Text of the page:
Rui Patricio might not yet be a household name outside Portugal but Euro 2012 will afford him the opportunity to demonstrate to a wider audience just why those of us who watch him regularly count him among the top keepers on the continent.
The 24 year old enjoyed a fine season for Sporting Clube de Portugal on a personal level, turning in performances of a consistently high standard. However, the campaign was ultimately a disappointing one for the Lisbon club as they finished fourth in the Liga Zon Sagres and lost the cup final to relegation candidates Academica. Were it not for the interventions of Patricio, there could have been even more frustration for Sportinguistas.
Despite a lack of consistency in both personnel and quality in the centre back positions, Sporting’s defensive record in the Liga was second only to that of champions Porto. With Patricio between the sticks os leões conceded just 24 goals in 28 games.
The keeper’s agile shot-stopping, success in one-on-ones and command of his area offer reassurance to his team-mates and a last line of hope for supporters. If there is an aspect of his play that has been criticised, it has been his kicking, but he is still very young for a goalkeeper and has time aplenty to iron out any rough edges in his game.
Portugal have been landed in Euro 2012’s nominated “group of death” along with the much fancied Germans, a Dutch side that is also attracting a lot of praise and Denmark, who finished above Portugal in qualifying. Clearly, it will be no easy task for Portugal to escape from such a group and advance to the latter stages, but it is well within their capabilities. It would be easy to look to the skill and flair of Ronaldo and Nani as crucial to their success – and they will be – but Rui Patricio is likely to be a busy man in the group games and he could be the hero for the selecção.
This tournament will be Patricio’s first as the Portuguese number one, having been an unused squad member at Euro 2008 and left out of the party taken to South Africa two years ago. He eventually debuted for the national team in November 2010 in a win over Spain but had to wait until September the following year for his first competitive start.
In that game Portugal emerged as 4-0 winners in Cyprus and Patricio hasn’t looked back since. He played in the remaining two qualifying games and in both legs of the 6-2 aggregate play-off win over Bosnia and Herzegovina.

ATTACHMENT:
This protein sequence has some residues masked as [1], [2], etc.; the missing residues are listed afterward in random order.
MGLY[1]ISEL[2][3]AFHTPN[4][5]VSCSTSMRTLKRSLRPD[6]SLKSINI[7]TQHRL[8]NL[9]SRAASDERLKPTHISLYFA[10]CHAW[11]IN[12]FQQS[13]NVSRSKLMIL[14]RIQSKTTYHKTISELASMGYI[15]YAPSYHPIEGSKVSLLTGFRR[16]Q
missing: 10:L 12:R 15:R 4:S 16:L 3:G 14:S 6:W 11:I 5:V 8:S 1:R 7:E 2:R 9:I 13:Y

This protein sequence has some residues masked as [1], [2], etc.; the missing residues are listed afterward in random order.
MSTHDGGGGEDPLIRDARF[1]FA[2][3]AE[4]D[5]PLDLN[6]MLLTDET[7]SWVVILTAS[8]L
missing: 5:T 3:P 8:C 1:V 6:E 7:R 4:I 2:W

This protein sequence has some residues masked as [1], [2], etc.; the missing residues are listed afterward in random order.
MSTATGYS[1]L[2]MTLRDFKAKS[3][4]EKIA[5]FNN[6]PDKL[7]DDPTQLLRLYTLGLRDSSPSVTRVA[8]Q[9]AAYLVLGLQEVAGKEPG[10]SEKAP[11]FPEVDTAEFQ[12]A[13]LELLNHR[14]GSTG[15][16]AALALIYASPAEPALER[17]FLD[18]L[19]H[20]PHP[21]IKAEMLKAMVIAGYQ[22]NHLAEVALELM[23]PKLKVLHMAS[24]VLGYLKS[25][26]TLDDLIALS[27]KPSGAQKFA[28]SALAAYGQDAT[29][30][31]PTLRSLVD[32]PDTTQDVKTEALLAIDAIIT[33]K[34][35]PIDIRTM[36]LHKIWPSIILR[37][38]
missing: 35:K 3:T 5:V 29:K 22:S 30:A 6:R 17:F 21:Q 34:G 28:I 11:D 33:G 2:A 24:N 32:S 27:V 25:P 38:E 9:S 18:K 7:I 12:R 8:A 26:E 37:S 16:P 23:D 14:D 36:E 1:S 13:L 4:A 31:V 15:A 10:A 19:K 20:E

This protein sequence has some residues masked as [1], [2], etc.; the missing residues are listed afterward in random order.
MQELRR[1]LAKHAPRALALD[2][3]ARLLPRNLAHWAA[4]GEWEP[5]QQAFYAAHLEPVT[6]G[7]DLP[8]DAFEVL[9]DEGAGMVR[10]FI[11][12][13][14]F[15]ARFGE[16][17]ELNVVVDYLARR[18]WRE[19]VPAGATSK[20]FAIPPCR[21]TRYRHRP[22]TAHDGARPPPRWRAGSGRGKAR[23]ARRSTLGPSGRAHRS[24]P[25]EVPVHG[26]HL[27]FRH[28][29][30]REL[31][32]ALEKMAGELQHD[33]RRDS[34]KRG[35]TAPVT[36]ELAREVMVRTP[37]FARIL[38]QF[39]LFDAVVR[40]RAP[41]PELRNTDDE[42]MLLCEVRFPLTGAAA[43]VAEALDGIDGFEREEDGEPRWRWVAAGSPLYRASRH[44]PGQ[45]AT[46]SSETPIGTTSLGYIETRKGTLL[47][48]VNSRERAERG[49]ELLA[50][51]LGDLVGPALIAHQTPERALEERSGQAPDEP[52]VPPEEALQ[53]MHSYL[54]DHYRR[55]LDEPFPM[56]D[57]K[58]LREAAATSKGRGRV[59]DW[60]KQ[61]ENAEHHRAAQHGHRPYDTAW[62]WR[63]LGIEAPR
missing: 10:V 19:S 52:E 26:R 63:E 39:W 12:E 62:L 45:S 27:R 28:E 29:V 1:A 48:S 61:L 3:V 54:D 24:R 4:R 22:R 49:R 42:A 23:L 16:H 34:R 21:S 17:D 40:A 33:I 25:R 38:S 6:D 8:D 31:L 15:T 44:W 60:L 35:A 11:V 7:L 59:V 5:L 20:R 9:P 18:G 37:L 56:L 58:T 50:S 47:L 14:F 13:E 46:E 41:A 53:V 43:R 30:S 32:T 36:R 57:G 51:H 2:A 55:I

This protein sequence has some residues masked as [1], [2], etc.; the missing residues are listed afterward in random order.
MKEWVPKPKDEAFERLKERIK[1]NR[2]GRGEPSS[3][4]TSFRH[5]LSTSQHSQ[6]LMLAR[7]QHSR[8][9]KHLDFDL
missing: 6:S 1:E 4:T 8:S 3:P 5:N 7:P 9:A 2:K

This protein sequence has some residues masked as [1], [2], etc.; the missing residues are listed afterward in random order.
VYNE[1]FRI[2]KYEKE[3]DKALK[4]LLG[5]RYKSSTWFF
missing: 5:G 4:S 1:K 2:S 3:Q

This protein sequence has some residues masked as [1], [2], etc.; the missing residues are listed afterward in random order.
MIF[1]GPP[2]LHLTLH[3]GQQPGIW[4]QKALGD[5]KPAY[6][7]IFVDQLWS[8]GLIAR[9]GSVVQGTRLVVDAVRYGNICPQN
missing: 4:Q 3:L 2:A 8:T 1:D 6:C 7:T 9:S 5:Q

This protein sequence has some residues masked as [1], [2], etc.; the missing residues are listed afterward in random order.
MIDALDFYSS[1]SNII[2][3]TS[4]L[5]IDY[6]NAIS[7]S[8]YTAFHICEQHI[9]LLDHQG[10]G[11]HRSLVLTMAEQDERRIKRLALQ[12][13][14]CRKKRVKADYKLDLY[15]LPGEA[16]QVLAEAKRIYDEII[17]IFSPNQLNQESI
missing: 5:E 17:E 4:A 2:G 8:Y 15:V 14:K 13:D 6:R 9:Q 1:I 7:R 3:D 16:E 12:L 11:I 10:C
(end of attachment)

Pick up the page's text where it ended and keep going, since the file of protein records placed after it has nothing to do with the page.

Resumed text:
Patricio will become Portugal’s youngest-ever tournament goalkeeper on Saturday against Germany and if he performs the way he can then he will only enhance an already growing reputation.
Recent speculation had declared it inevitable that he would be leaving Sporting this summer, but the latest from the Portuguese press is that he is poised to sign a lucrative three- or four-year extension to his contract, currently due to expire in a year’s time.
Assuming that is the case, any club that takes a liking to Patricio over the summer would have to make a very good offer to tempt Sporting to part with their only remaining Portuguese international (having just sold right back Joao Pereira to Valencia). But as we approach the main event of the summer, when the eyes of Europe and the world will be on Poland and Ukraine, nothing should be ruled out.
Given Sporting’s need to cover the loss of revenue due to having missed out on a Champions League spot, a cynical commentator could suggest that a new deal for Patricio might just be an attempt to ensure he doesn’t leave for a cut price.
However, with a long-term contract agreed in principle, Rui Patricio should head to the Euros free of the uncertainty that has dogged his name since the end of the domestic season and fully focused on helping the selecção cause a few surprises in the coming weeks.
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